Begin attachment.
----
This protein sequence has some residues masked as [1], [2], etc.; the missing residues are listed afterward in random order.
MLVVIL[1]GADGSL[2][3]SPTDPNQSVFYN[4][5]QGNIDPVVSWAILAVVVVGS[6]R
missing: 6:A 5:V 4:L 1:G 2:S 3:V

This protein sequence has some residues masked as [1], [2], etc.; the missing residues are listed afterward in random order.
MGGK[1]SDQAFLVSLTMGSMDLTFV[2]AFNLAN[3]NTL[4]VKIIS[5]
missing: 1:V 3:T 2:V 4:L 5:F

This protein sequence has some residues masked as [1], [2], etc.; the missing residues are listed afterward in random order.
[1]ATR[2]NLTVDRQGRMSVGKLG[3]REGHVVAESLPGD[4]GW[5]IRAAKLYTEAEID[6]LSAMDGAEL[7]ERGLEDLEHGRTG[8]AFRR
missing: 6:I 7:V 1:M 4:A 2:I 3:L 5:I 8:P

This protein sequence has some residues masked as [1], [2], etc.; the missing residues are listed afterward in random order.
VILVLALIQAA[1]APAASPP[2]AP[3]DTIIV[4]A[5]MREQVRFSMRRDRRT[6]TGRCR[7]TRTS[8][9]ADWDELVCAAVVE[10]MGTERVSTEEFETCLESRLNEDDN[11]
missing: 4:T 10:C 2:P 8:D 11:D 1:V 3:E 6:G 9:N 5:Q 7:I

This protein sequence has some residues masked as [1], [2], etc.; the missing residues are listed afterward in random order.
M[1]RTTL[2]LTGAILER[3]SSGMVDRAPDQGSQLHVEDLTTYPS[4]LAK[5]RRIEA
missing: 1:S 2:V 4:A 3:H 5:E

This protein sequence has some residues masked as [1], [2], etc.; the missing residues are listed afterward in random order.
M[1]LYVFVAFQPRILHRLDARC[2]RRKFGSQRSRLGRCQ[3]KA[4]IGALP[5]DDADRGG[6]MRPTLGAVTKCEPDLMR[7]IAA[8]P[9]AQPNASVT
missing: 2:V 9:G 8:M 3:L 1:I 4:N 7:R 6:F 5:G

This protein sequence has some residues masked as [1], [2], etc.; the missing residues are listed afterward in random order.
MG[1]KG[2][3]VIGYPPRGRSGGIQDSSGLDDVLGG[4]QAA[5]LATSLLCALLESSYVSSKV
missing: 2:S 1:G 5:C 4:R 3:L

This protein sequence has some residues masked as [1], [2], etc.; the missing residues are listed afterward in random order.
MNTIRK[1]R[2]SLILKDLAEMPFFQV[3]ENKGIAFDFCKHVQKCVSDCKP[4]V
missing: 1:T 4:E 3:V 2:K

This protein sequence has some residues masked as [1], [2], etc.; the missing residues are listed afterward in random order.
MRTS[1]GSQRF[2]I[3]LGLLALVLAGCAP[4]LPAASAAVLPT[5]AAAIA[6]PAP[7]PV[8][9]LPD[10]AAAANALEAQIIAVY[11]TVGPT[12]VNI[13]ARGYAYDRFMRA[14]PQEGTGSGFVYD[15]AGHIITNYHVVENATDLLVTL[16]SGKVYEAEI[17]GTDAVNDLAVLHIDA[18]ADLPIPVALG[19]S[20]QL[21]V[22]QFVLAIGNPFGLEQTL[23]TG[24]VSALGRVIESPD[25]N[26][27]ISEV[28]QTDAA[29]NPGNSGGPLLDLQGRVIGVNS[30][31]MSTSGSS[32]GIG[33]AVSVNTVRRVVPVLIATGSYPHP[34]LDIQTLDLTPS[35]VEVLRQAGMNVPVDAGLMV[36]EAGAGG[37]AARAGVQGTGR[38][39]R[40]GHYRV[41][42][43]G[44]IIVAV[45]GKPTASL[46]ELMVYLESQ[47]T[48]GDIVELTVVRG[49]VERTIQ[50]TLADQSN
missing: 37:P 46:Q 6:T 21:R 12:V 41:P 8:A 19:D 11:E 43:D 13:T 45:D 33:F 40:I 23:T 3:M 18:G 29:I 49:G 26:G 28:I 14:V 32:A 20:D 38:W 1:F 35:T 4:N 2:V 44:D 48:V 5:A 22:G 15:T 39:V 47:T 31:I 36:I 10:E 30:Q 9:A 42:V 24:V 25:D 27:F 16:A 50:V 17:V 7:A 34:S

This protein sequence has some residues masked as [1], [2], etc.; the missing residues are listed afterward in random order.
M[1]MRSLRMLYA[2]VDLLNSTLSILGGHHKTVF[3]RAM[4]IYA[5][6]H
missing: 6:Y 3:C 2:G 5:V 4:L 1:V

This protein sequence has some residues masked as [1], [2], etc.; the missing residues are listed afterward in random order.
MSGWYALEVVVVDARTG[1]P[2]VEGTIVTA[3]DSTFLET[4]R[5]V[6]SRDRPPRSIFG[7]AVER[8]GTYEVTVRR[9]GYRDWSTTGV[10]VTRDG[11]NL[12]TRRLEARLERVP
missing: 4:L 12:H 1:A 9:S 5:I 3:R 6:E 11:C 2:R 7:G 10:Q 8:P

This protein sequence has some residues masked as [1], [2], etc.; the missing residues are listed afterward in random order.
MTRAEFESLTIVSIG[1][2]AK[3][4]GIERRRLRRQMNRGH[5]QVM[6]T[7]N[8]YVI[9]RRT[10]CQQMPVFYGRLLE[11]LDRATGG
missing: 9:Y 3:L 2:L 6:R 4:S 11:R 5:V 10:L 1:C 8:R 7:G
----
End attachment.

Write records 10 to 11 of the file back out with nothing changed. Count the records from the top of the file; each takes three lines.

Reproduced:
This protein sequence has some residues masked as [1], [2], etc.; the missing residues are listed afterward in random order.
M[1]MRSLRMLYA[2]VDLLNSTLSILGGHHKTVF[3]RAM[4]IYA[5][6]H
missing: 6:Y 3:C 2:G 5:V 4:L 1:V

This protein sequence has some residues masked as [1], [2], etc.; the missing residues are listed afterward in random order.
MSGWYALEVVVVDARTG[1]P[2]VEGTIVTA[3]DSTFLET[4]R[5]V[6]SRDRPPRSIFG[7]AVER[8]GTYEVTVRR[9]GYRDWSTTGV[10]VTRDG[11]NL[12]TRRLEARLERVP
missing: 4:L 12:H 1:A 9:S 5:I 3:R 6:E 11:C 2:R 7:G 10:Q 8:P